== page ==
Record 14th Indianapolis 500 win and first IndyCar Series Championship. Hornish Jr. captures Penske Racing’s first IndyCar Series Championship.
Hornish Jr. scores four wins, including his first Indianapolis 500, and four pole positions on his way to his record third IndyCar Series Championship.
Castroneves wins four races and captures five pole positions.
Penske Motorsports fields two Porsche RS Spyders in the American LeMans Series, with drivers Lucas Luhr, Sascha Maassen, Romain Dumas and Timo Bernhard. The team wins Team, Driver and Manufacturer’s titles in the LMP2 Class, including an historic 1-2 finish overall at Mid-Ohio.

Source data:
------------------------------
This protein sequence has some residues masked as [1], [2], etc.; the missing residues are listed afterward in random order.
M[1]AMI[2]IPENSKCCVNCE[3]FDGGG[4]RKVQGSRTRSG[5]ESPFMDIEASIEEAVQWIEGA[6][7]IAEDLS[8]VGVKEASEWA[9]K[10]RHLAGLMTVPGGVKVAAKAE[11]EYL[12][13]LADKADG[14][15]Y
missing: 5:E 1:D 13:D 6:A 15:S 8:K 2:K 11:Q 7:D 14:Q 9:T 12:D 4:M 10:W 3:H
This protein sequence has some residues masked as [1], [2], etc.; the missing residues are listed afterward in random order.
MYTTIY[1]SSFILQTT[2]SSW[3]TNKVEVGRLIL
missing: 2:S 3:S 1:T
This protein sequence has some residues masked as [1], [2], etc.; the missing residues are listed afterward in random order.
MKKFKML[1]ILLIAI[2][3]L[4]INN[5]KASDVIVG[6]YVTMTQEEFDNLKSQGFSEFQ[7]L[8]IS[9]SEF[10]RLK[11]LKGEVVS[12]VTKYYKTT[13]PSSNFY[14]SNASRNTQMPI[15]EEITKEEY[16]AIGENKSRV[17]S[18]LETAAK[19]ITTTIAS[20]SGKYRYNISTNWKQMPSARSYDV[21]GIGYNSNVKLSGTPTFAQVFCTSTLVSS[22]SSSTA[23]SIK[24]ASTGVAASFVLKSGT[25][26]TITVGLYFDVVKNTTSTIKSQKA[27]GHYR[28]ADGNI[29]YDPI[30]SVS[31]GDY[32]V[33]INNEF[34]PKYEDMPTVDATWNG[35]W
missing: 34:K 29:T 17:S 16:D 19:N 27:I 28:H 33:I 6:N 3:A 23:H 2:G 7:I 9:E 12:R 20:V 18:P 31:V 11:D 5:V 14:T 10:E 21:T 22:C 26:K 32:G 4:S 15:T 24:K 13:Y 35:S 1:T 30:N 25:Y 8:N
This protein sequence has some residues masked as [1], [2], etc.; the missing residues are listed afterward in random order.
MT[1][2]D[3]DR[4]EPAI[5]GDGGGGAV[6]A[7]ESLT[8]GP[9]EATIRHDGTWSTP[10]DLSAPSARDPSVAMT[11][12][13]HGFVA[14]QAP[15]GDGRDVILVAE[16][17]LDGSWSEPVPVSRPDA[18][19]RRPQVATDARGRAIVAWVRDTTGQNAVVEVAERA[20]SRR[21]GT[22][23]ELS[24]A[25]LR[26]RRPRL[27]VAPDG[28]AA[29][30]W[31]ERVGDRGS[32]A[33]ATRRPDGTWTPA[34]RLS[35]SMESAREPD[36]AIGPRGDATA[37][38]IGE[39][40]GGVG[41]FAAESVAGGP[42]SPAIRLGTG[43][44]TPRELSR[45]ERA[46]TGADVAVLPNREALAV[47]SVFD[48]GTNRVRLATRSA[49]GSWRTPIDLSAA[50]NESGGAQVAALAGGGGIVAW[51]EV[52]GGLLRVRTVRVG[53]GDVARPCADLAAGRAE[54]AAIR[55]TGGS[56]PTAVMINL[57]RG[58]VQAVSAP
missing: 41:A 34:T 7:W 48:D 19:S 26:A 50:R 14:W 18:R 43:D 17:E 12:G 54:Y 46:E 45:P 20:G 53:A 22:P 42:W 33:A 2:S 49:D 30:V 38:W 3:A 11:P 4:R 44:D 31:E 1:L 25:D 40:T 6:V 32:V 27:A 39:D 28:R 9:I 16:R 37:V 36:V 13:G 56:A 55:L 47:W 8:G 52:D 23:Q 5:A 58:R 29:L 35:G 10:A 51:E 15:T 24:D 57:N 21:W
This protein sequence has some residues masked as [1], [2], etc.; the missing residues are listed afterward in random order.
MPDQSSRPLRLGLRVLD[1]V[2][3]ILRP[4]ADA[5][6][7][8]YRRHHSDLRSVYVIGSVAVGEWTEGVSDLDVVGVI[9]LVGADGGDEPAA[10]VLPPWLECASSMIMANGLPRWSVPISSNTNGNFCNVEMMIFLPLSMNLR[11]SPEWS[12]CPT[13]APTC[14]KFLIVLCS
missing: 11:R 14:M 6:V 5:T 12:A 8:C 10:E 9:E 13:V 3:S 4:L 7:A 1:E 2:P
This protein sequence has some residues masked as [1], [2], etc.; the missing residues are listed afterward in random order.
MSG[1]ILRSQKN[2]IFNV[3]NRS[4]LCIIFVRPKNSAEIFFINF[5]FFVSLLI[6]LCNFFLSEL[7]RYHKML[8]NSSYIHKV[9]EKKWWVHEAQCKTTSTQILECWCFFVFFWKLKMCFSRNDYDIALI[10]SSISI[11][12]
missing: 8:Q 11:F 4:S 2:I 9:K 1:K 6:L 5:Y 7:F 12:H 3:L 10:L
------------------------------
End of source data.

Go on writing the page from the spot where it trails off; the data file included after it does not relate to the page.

Penske Racing South competes in the NASCAR Nextel Cup with drivers Kurt Busch and Ryan Newman. Busch captures one win and six poles. The Team also competes in 15 NASCAR Busch Series races with driving responsibilities shared among Busch, Newman and Sam Hornish Jr. Busch scores two wins and Hornish Jr. debuts at Phoenix International Raceway.
Hornish Jr. wins at Texas and finishes fifth in the IndyCar Series Championship. Castroneves wins at St. Petersburg, breaking Rick Mears’ record of consecutive years with a win for the Team (8). He also captures a Series-record seven pole positions, including his second career pole at Indianapolis and finishes sixth in the Championship standings.
Penske Performance, Inc. combines all racing teams under one roof at its shop in Mooresville, NC.